We must set a standard. It might be that of Dr. Oliver Wendell Holmes, "to begin the education of the child a hundred years before it is born." That can be attained in a few generations. To accomplish it we must coordinate all the organizations now at work for the conservation of our citizenry—the maternity classes, the baby-saving societies, the mothers' committees, the kindergartens, the child-welfare and physical-training bodies, the seaside, the countryside, and sunshine associations, all that have to do with preschool welfare, the public and private schools, the Child Labor Committee, the Mental Hygiene Association, the boards of education, and the boards of health. The presidents of boards of health and boards of education should be ex officio members of these coordinated boards. This is a great undertaking, but we can begin by breaking into the curriculum of the public schools and establishing education in health, especially in food knowledge and food habits as a vital and essential part of the teaching. From the schools the health instruction will be carried home to the parents and younger children, and soon the whole movement of reconstruction will permeate the state.

The program is a large one and requires:

1. That the teachers themselves be given better conditions for their own health and fuller instruction in all that has to do with the laws of health.

2. That every city and country school should be made sanitary and kept so, and the school and its grounds should be as beautiful as possible, not only for the benefit of the teachers and the pupils, but as an example to all other citizens, who are beginning to use the school more and more as a community center.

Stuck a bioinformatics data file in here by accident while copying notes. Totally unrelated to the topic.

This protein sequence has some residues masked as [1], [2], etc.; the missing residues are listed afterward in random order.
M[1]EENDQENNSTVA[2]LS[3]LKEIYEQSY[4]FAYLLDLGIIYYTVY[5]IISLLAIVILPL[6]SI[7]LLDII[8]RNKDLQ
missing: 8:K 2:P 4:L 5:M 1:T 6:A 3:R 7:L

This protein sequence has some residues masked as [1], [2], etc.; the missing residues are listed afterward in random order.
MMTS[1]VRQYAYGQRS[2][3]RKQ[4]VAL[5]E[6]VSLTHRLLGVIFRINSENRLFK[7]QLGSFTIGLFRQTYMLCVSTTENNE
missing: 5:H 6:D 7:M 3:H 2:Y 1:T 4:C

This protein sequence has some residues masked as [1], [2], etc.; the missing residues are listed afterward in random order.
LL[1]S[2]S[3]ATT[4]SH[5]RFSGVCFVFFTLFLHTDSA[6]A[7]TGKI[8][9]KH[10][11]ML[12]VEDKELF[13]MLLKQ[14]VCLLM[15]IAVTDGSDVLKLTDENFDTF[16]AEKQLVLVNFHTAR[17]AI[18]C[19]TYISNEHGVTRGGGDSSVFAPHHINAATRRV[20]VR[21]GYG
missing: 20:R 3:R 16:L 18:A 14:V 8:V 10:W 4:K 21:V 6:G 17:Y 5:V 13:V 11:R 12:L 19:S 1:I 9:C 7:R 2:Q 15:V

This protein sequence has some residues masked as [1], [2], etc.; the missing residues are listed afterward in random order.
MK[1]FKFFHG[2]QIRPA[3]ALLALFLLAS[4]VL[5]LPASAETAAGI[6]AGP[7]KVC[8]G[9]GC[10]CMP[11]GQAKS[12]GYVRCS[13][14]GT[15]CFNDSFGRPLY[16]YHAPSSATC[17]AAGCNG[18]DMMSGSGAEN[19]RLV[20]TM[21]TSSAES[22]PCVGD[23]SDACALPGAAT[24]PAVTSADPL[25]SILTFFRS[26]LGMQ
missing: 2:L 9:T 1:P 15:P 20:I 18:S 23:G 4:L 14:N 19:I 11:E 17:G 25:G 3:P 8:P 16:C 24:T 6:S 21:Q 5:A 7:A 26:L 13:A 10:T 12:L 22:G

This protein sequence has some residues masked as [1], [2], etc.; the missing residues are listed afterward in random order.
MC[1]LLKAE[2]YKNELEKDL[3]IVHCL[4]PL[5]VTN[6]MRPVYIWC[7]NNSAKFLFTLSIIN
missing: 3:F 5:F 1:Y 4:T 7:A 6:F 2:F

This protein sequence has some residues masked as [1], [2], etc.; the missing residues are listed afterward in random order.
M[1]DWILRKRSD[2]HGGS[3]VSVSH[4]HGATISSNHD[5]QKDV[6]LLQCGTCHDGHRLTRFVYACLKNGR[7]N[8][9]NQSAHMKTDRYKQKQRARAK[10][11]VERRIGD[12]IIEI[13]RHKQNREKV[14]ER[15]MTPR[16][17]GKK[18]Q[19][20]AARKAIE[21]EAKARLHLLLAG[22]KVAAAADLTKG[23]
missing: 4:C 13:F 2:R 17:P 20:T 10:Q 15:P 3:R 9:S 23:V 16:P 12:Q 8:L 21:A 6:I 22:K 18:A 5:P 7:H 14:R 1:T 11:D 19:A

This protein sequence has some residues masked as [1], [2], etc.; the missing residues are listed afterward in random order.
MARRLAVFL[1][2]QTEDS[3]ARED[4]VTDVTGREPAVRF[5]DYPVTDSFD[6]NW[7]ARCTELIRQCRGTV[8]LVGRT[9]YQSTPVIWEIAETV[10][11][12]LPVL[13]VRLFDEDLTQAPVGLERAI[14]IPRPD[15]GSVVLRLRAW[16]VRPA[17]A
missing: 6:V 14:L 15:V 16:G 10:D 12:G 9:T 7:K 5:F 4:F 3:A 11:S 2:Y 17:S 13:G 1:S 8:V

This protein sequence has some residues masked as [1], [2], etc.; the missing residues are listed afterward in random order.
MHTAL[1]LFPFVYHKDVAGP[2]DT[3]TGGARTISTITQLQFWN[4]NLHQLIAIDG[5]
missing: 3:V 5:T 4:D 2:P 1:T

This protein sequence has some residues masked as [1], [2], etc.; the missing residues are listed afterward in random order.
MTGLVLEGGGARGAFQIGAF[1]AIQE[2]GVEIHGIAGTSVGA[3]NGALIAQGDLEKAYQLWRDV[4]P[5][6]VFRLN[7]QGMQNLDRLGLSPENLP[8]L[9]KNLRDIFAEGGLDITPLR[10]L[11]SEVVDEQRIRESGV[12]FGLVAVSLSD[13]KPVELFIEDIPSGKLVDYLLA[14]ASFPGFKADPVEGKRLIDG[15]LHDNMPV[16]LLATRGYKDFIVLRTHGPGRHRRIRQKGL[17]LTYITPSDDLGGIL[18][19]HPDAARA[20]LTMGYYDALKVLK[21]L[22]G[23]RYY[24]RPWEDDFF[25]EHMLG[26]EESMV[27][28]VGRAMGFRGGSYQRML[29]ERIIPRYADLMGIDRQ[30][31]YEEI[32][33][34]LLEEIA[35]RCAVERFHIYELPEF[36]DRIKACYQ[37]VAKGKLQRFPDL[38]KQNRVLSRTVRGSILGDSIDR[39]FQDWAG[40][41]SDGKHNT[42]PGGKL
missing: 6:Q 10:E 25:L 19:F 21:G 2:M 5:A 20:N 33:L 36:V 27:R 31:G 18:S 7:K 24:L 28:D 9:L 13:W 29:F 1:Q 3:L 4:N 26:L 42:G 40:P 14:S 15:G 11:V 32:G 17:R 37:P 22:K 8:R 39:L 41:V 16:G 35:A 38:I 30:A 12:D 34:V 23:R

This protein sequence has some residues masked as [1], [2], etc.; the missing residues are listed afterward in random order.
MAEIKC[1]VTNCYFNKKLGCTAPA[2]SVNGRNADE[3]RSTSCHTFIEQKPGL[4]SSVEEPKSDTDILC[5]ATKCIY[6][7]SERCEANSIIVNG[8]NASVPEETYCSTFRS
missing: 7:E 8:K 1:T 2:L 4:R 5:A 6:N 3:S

3. That every child should be regularly weighed, measured, and examined and a health record should be kept, which should accompany him thruout his school life. It should be the duty of the authorities to see that the defects of our young citizens are corrected, and disorders of growth and nutrition remedied. As malnutrition is one of the most serious conditions, a hot luncheon should be made available for every child and every teacher. The health examination should include dental inspection and treatment.

4. That each school should have adequate provision for physical training, gymnasiums, athletic fields, playgrounds, gardens, and shops, together with especially qualified instructors in physical training and vocational fields.

5. And finally, with the above foundations, that a thoro system of instruction should be given in all matters pertaining to health, with special emphasis upon health-problems rather than upon disease, in physical and mental habits, in personal hygiene, in public health and sanitation, in methods to avoid communicable diseases, in the responsibilities of parenthood, and in all that relates to nutrition and growth, including foods and food values and food habits.

This is a large program, too large for the inequalities of conscience and consciousness of our multitudinous states. It might be carried out in a few states soon and in others only after generations.

This is a scheme for the reconstruction of the whole people. It is a federal program. It is an emergency program. It should have the immediate attention of our foremost teacher in the presidential chair. We need a Hoover for the children, a children's health administrator.